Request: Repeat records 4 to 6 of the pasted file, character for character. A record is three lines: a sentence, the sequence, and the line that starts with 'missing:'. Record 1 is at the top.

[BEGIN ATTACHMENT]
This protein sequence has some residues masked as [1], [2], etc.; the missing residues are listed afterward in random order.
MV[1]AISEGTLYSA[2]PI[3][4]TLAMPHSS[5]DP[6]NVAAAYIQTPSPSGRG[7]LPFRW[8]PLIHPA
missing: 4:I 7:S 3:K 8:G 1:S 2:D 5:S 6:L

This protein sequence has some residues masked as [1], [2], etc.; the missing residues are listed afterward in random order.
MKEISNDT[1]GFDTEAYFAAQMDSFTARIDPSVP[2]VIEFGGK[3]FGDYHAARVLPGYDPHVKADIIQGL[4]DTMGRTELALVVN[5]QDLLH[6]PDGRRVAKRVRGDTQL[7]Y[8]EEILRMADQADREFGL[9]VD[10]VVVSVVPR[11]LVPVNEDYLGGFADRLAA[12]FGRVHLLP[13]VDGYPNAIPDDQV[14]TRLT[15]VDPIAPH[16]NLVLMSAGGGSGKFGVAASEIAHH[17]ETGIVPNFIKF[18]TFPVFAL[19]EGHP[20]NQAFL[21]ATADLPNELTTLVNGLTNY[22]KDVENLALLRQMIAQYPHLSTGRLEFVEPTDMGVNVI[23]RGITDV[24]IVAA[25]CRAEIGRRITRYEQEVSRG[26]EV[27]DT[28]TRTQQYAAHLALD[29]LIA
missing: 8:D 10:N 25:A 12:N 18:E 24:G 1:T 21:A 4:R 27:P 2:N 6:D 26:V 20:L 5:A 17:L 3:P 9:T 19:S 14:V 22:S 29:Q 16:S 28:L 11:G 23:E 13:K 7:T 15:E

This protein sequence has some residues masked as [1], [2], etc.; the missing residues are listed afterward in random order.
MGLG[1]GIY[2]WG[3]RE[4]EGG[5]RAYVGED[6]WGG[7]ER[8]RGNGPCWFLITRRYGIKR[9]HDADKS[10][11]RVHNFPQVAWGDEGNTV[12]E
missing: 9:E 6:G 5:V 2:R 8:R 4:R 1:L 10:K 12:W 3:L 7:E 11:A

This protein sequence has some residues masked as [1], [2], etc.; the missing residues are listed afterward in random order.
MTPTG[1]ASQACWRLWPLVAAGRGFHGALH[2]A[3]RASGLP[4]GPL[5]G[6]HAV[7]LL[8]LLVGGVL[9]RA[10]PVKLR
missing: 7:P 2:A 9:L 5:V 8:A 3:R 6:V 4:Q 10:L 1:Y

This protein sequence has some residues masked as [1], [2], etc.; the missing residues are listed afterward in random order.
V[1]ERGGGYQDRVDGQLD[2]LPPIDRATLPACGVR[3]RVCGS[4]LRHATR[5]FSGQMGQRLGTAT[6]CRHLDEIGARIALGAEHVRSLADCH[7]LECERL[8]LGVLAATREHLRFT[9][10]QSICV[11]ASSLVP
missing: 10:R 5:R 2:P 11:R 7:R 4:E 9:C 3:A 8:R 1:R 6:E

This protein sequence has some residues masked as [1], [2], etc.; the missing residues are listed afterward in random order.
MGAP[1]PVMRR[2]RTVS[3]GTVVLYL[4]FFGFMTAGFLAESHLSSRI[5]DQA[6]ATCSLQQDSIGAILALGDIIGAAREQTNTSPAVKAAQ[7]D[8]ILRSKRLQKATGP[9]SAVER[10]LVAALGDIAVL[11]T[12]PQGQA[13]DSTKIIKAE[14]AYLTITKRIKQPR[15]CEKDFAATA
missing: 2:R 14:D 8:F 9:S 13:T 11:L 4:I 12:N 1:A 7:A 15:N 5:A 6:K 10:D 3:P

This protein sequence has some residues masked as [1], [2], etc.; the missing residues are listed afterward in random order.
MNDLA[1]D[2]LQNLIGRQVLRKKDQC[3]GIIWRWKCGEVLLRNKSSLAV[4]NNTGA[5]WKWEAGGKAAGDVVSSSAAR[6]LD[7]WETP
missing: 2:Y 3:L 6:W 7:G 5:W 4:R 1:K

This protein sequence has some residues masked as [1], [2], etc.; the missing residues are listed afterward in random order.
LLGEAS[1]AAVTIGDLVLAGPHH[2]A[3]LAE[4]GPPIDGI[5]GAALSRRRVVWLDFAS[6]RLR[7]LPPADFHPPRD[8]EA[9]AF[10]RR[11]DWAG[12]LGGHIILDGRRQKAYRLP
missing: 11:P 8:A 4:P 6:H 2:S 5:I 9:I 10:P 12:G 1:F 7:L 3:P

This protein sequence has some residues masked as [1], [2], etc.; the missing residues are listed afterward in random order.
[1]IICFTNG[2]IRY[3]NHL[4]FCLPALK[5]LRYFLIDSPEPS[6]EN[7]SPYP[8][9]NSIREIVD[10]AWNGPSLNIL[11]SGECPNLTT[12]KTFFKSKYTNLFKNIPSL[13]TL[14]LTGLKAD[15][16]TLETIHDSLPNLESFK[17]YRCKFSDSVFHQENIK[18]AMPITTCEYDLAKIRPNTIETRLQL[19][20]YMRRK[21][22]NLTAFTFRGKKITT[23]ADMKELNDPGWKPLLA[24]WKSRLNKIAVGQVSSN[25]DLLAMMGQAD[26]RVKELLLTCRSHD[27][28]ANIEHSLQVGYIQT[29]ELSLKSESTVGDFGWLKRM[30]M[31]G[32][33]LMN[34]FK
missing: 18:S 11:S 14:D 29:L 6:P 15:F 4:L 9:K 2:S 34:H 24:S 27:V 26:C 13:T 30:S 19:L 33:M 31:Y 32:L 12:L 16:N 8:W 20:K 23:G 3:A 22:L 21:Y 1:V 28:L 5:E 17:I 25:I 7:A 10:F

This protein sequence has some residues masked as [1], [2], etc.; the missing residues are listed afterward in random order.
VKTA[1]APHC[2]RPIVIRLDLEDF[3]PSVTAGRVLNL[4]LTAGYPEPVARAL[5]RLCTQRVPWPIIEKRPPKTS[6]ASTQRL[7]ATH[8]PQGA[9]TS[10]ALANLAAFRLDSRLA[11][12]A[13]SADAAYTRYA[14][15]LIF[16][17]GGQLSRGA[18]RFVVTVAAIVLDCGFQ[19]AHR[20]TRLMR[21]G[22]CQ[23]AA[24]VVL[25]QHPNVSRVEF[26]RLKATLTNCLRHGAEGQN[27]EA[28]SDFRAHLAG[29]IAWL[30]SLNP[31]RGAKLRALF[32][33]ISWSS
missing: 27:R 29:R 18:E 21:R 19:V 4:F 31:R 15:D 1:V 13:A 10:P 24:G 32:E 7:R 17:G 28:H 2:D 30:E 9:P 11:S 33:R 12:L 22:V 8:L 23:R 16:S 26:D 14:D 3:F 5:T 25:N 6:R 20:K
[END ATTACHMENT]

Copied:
This protein sequence has some residues masked as [1], [2], etc.; the missing residues are listed afterward in random order.
MTPTG[1]ASQACWRLWPLVAAGRGFHGALH[2]A[3]RASGLP[4]GPL[5]G[6]HAV[7]LL[8]LLVGGVL[9]RA[10]PVKLR
missing: 7:P 2:A 9:L 5:V 8:A 3:R 6:V 4:Q 10:L 1:Y

This protein sequence has some residues masked as [1], [2], etc.; the missing residues are listed afterward in random order.
V[1]ERGGGYQDRVDGQLD[2]LPPIDRATLPACGVR[3]RVCGS[4]LRHATR[5]FSGQMGQRLGTAT[6]CRHLDEIGARIALGAEHVRSLADCH[7]LECERL[8]LGVLAATREHLRFT[9][10]QSICV[11]ASSLVP
missing: 10:R 5:R 2:P 11:R 7:R 4:E 9:C 3:A 8:R 1:R 6:E

This protein sequence has some residues masked as [1], [2], etc.; the missing residues are listed afterward in random order.
MGAP[1]PVMRR[2]RTVS[3]GTVVLYL[4]FFGFMTAGFLAESHLSSRI[5]DQA[6]ATCSLQQDSIGAILALGDIIGAAREQTNTSPAVKAAQ[7]D[8]ILRSKRLQKATGP[9]SAVER[10]LVAALGDIAVL[11]T[12]PQGQA[13]DSTKIIKAE[14]AYLTITKRIKQPR[15]CEKDFAATA
missing: 2:R 14:D 8:F 9:S 13:T 11:L 4:I 12:N 1:A 7:A 15:N 5:A 6:K 10:D 3:P